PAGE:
Students will understand how mathematical ideas interconnect and build on one another to produce a coherent whole

Model situations mathematically, using representations to draw conclusions and formulate new situations

Understand how concepts, procedures, and mathematical results in one area of mathematics can be used to solve problems in other areas of mathematics

Understand how quantitative models connect to various physical models and representations

Students will recognize and apply mathematics in contexts outside of mathematics

Recognize and apply mathematics to situations in the outside world

Recognize and apply mathematical ideas to problem situations that develop outside of mathematics

Develop an appreciation for the historical development of mathematics

Representation Strand

Students will create and use representations to organize, record, and communicate mathematical ideas

Use physical objects, diagrams, charts, tables, graphs, symbols, equations, or objects created using technology as representations of mathematical concepts

Recognize, compare, and use an array of representational forms

Use representation as a tool for exploring and understanding mathematical ideas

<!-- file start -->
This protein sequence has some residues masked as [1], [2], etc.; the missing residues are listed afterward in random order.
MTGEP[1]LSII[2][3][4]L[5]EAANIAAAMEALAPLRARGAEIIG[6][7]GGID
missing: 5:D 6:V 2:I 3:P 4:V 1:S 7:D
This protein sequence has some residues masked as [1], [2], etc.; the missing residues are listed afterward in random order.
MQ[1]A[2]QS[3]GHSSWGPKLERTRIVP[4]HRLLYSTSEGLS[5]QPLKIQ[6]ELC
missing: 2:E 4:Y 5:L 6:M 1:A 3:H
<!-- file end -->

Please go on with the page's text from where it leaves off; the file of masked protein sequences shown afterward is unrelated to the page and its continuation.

Students will select, apply, and translate among mathematical representations to solve problems

Select appropriate representations to solve problem situations

Investigate relationships between different representations and their impact on a given problem

Students will use representations to model and interpret physical, social, and mathematical phenomena

Use mathematics to show and understand physical phenomena (e.g., find the height of a building if a ladder of a given length forms a given angle of elevation with the ground)

Use mathematics to show and understand social phenomena (e.g., determine profit from student and adult ticket sales)

Use mathematics to show and understand mathematical phenomena (e.g., compare the graphs of the functions represented by the equations y = x2 and y = - x2 )

Number Sense and Operations Strand

Students will understand numbers, multiple ways of representing numbers, relationships among numbers, and number systems

Identify and apply the properties of real numbers (closure, commutative, associative, distributive, identity, inverse) Note: Students do not need to identify groups and fields, but students should be engaged in the ideas